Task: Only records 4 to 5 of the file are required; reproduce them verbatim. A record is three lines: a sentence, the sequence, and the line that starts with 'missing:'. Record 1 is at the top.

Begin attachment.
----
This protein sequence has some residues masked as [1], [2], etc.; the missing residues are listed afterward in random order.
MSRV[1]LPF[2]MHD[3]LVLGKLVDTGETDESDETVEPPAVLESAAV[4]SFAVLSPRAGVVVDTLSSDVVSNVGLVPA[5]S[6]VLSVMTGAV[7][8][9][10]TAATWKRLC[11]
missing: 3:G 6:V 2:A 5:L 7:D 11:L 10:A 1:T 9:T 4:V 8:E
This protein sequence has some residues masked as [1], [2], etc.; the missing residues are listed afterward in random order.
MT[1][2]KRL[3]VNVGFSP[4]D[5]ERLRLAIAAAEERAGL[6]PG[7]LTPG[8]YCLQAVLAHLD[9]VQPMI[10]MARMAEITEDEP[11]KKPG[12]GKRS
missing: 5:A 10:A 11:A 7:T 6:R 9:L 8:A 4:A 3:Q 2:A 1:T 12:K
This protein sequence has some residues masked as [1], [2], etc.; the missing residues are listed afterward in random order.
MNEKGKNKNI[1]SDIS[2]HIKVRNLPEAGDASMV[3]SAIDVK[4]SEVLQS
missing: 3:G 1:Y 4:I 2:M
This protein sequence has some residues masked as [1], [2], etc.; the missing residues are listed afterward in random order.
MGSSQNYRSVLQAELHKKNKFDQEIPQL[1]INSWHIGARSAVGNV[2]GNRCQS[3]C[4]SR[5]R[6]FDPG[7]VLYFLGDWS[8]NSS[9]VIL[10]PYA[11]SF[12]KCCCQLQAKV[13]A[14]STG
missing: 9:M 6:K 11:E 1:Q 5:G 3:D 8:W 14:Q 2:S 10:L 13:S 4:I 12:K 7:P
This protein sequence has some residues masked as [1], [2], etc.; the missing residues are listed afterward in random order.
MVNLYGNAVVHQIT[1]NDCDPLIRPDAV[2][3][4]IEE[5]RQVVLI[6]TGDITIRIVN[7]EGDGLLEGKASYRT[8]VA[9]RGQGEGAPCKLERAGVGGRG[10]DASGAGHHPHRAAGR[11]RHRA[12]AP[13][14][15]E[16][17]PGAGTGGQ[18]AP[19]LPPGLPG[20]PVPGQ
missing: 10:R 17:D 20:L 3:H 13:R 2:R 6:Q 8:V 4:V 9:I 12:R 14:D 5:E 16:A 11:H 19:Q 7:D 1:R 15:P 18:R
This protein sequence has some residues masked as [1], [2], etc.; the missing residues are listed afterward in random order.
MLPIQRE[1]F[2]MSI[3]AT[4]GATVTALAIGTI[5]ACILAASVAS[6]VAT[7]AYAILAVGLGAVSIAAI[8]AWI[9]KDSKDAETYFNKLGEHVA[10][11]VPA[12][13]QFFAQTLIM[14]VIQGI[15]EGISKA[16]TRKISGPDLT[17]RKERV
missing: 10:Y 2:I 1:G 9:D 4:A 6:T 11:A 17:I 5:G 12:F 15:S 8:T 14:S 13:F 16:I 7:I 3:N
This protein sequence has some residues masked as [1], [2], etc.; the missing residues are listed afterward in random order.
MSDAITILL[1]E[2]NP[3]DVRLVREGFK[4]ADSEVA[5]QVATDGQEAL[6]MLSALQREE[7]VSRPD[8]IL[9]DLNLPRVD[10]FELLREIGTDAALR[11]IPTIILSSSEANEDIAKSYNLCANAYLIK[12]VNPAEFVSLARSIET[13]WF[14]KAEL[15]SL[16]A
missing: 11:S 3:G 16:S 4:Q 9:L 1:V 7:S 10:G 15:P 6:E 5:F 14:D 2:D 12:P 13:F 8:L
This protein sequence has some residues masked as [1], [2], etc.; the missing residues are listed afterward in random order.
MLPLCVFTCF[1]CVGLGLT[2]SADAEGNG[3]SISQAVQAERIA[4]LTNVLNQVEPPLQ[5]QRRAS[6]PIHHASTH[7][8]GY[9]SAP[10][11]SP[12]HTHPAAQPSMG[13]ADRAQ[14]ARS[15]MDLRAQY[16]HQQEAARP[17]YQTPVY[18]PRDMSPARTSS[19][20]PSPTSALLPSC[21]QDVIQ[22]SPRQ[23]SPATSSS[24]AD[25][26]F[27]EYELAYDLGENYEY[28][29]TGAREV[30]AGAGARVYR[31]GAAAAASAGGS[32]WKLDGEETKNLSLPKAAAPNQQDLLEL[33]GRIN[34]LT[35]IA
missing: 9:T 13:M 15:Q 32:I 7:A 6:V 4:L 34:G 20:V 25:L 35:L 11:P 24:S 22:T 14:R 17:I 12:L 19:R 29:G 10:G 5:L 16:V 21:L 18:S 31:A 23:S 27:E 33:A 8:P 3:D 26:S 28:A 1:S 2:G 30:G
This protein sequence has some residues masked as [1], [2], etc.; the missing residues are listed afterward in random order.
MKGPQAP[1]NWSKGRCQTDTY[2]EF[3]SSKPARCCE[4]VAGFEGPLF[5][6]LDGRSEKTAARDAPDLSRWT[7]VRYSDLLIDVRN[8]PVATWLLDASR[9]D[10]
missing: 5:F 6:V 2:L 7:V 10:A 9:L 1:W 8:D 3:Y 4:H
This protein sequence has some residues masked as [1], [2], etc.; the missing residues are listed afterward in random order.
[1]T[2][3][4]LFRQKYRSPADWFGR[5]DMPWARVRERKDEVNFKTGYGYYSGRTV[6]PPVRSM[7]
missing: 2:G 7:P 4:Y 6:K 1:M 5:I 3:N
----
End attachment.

This protein sequence has some residues masked as [1], [2], etc.; the missing residues are listed afterward in random order.
MGSSQNYRSVLQAELHKKNKFDQEIPQL[1]INSWHIGARSAVGNV[2]GNRCQS[3]C[4]SR[5]R[6]FDPG[7]VLYFLGDWS[8]NSS[9]VIL[10]PYA[11]SF[12]KCCCQLQAKV[13]A[14]STG
missing: 9:M 6:K 11:E 1:Q 5:G 3:D 8:W 14:Q 2:S 10:L 13:S 4:I 12:K 7:P
This protein sequence has some residues masked as [1], [2], etc.; the missing residues are listed afterward in random order.
MVNLYGNAVVHQIT[1]NDCDPLIRPDAV[2][3][4]IEE[5]RQVVLI[6]TGDITIRIVN[7]EGDGLLEGKASYRT[8]VA[9]RGQGEGAPCKLERAGVGGRG[10]DASGAGHHPHRAAGR[11]RHRA[12]AP[13][14][15]E[16][17]PGAGTGGQ[18]AP[19]LPPGLPG[20]PVPGQ
missing: 10:R 17:D 20:L 3:H 13:R 2:R 6:Q 8:V 4:V 9:I 12:R 14:D 5:E 16:A 11:H 19:Q 7:D 1:R 15:P 18:R